Senior Environmental Program Specialist 1
                Senior Fare Collection Engineer 1
                Senior Information Systems Planner 1
                Senior Security Coordinator 1
                Senior Signal Circuit Designer 1
                Signal Shop Repairman I 1
                Special Services Assistant 1
                Staff Signal Designer 1
                Station Supervisor-Transportation 1
                Student Engineer 1
                Substation Operator Mechanic I 1
                Superintendent, Car Equipment 1
                Superintendent, Car Equipment Division 1
                Superintendent, Transportation 1
                Supervising Office Assistant 1
                Supervising Security Coordinator 1
                Supervising Transportation Planning & Analysis 1
                Supervisor- Ced Training 1
                Supervisor-Car Clean & Running Repair 1
                Supervisor-Car Inspection 1
                Supervisor-Car Maintenance 1
                Supervisor-Communications 1
                Supervisor-Overhaul 1
                Supervisor, Journal Square Transportation Center Operations 1
                Supervisor, Power & Technical Services 1
                Supervisor, Project Coordination 1
                Supervisor, Rail Projects 1
                Telecommunication Engineer 1
                Track Engineer 1
                Yardmaster-Transportation 1

            • Nathanael says:

              I also note that there are 21 tower operators, which seems like a lot for such a small system. (This is in addition to the 17 dispatchers.)

              Let me guess: the signalling is completely antiquated? “Tower operators” are going the way of the dodo on most operations. PATH has two obnoxiously difficult flat junctions, but even with generous staffing, I’m not sure how it needs this many tower operators.

  11. John-2 says:

    Seems like, fare costs aside, you’d be getting into a bit of a jurisdictional quagmire having NJ Transit operating a system that does have some ridership entirely within New York State, mainly those using the connection between the Christopher Street station in the far west Village and Herald Square.

    Metro North does have a couple of Port Jervis trains making at least one intermediate stop in New Jersey on the route between Hoboken and the first NYS stop in Suffern, so it’s not an insurmountable problem, but legally, those riders using the line just for its stops on the east side of the Hudson can say shifting PATH’s control from the PANYNJ to NJT is taking away what little in-state voice they have in operation of the system.

    • SEAN says:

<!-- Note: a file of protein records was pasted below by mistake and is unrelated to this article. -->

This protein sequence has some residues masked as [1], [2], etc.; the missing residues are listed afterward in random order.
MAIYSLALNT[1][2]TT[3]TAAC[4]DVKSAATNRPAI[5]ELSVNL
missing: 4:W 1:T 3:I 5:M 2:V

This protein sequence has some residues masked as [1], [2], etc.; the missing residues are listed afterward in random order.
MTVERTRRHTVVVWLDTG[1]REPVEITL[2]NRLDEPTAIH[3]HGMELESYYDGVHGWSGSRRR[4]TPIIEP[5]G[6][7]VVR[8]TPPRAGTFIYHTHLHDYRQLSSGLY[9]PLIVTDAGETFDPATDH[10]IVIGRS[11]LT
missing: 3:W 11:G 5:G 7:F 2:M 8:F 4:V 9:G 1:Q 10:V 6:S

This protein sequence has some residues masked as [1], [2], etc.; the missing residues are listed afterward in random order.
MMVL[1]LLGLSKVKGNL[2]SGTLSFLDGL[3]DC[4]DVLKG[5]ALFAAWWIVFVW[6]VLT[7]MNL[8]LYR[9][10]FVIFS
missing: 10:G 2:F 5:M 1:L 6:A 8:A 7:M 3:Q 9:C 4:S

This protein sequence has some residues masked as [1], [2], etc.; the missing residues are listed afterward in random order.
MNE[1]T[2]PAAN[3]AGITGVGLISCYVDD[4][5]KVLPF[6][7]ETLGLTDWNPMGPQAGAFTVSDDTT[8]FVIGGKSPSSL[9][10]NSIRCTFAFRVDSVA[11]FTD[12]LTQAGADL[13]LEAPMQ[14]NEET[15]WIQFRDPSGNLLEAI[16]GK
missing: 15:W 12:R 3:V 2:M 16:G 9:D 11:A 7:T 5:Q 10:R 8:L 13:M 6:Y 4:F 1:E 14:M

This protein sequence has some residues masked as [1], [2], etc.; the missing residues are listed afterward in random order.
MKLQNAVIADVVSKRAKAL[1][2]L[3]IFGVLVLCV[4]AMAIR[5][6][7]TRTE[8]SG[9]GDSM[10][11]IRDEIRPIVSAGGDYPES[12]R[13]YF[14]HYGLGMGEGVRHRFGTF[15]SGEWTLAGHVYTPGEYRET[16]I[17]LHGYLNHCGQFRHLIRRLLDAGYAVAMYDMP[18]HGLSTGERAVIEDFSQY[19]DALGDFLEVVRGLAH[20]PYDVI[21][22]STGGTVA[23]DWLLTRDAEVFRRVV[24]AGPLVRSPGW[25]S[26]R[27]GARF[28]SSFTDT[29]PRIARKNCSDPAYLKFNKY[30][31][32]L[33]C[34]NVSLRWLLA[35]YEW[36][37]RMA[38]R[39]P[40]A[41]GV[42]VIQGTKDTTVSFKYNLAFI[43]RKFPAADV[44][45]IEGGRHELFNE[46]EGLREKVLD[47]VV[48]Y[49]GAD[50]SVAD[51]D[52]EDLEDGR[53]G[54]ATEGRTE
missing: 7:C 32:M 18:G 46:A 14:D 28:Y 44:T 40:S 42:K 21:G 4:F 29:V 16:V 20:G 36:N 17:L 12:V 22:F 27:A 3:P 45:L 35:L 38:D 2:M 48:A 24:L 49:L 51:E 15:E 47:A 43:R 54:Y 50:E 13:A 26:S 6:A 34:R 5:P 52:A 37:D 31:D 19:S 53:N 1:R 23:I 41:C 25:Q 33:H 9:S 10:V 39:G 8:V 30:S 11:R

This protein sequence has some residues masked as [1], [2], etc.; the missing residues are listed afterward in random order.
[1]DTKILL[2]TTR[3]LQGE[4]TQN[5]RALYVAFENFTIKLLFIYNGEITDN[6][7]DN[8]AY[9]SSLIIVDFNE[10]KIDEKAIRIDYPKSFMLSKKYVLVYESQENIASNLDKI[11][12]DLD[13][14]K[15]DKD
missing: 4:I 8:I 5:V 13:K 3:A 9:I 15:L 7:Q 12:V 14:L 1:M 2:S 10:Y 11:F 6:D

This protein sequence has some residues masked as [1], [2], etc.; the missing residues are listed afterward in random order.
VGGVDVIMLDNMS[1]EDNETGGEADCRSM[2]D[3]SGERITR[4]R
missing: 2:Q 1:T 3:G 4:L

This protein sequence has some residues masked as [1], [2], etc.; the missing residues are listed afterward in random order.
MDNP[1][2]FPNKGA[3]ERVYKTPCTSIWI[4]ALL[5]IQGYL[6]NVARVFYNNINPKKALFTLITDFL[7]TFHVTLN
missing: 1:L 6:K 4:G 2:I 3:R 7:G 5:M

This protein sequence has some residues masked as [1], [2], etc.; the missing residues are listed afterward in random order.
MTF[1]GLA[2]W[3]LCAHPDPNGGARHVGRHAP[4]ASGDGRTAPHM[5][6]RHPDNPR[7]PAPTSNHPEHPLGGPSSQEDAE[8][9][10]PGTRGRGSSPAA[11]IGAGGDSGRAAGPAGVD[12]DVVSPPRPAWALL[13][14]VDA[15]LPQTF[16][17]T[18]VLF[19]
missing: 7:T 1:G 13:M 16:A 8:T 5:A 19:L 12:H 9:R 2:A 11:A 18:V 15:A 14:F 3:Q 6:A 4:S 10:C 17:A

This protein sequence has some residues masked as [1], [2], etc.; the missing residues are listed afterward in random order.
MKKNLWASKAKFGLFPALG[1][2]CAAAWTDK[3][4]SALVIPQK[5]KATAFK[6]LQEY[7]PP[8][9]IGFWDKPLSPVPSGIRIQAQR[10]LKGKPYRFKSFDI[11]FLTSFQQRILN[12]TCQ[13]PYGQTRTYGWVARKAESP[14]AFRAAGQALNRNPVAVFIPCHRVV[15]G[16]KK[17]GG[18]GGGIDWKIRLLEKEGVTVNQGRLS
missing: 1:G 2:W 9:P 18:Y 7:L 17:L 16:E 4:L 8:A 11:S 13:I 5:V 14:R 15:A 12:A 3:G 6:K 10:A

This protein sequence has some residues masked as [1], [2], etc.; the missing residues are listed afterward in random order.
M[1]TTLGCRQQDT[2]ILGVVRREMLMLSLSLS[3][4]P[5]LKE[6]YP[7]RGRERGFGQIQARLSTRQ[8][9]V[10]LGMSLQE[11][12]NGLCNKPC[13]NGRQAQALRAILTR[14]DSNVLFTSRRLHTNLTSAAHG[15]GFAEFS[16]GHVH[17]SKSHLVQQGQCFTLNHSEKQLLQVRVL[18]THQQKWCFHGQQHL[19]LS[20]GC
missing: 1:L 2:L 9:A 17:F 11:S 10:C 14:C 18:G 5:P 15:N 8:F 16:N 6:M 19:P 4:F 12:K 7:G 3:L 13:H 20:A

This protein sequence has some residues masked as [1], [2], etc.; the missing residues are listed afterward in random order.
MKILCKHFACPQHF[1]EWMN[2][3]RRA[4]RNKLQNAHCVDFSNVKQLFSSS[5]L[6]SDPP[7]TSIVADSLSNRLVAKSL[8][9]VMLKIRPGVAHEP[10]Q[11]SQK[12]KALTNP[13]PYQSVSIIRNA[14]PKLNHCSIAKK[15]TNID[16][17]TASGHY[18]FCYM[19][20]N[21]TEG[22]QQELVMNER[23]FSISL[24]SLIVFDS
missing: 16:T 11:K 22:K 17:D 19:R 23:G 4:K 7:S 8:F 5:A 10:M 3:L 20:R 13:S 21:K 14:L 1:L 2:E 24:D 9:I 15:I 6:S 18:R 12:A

Two things…

      1. Those who ride PATH within NYC have the F as an alternitive, but they end up saving a little on the fare by doing it this way.

      2. The Suffern station is owned by NJT not Metro-North.

      • John-2 says:

        Point taken on the Suffern station — though the Metro North timetable does list the station as being in New York, and a notation on using Hudson-Bergen Main Line Service for routings between Suffern and Hoboken. So I’m assuming Suffern is considered a ‘connector’ for NJT with the Metro North stations to the north and west, so a passenger going from, say, Port Jervis to Rutherford wouldn’t have to go all the way to Hoboken first.

        But how is the F a substitute for someone living in the area of Christopher and Greenwich streets if they want to go to/from Herald Square? The F’s an option for the other PATH stations on the line, but not that one (which is why I used that one as the example).

        • Curious if you have any ridership numbers for that route. My understanding is that it’s very very low almost to the point of being de minimis.

          • Tower18 says:

            Yeah if I lived in New York and needed to travel from the West Village to Midtown, I would surely just use the 1 train rather than PATH, especially considering the single-ride fare is now the same for both systems. PATH’s monthly is cheaper, but who living in NYC would get a PATH monthly just for their Christopher-33rd commute (which would be useless otherwise) instead of getting a MTA unlimited and taking the 1 Christopher-34th.

            Any actual demand for Christopher-33rd on PATH must be almost zero, and what is there is surely not worth worrying about.

            • John-2 says:

              It probably is pretty miniscule — Unless you’re going to the far west Village from an area east of Sixth Avenue, the 1 would be just as convenient an alternative. But I’m thinking about the wonderful world of Fun City NIMBY Lawsuitland, where just a handful of people with the money and/or proper knowledge of the legal system can bollocks up anything in New York for years (and, if they find the right judge, can actually win).

            • Brad says:

              Except during the MTA transit strike back in 2005.

        • Suffern station is completly owned and operated by New Jersey Transit. It is possible for states to own and operate stations outside their borders (i.e. SEPTA to West Trenton, NJ).

          Suffern is their Weston terminal on the Main/Bergen County lines because of the yard just west of the station there.

          Trains that operate past Suffern and onto the Southern Tier are New Jersey Transit trains with NJT crews dispatched from NJT’s ROC in the Meadowlands. Metro-North pays NJT a lump sum per train to operate their trains. They pay less for trains that make one or more stops wholly within New Jersey on a train-by-train basis. The trackage itself beyond Suffern is owned by Norfolk Souern, but leased and maintained by Metro-North. Metro-North owns a percentage of the equipment needed to sufficiently operate the Southern Tier and PVL expresses, and it is used in pool service with other NJT equipment across the Hoboken Division.